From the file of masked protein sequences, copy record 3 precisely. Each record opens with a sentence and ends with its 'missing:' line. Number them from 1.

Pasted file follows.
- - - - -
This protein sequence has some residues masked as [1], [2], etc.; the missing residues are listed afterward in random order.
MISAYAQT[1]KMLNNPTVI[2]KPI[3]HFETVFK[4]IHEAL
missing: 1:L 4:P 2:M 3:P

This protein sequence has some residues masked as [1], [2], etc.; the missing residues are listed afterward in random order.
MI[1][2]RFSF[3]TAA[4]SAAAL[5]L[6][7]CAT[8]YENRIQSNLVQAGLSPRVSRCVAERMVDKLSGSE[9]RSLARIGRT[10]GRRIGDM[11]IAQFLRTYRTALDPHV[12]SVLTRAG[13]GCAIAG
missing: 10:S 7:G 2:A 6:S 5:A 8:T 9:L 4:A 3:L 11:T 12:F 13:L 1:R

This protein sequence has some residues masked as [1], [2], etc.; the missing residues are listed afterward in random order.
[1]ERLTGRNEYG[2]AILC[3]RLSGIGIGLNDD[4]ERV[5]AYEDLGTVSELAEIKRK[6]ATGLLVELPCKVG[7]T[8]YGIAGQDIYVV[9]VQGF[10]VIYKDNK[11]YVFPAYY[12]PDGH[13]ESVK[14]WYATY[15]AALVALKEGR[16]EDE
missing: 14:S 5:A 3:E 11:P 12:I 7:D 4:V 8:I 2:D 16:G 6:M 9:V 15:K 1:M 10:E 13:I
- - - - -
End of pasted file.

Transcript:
This protein sequence has some residues masked as [1], [2], etc.; the missing residues are listed afterward in random order.
[1]ERLTGRNEYG[2]AILC[3]RLSGIGIGLNDD[4]ERV[5]AYEDLGTVSELAEIKRK[6]ATGLLVELPCKVG[7]T[8]YGIAGQDIYVV[9]VQGF[10]VIYKDNK[11]YVFPAYY[12]PDGH[13]ESVK[14]WYATY[15]AALVALKEGR[16]EDE
missing: 14:S 5:A 3:E 11:P 12:I 7:D 4:V 8:I 2:D 16:G 6:M 9:V 15:K 1:M 10:E 13:I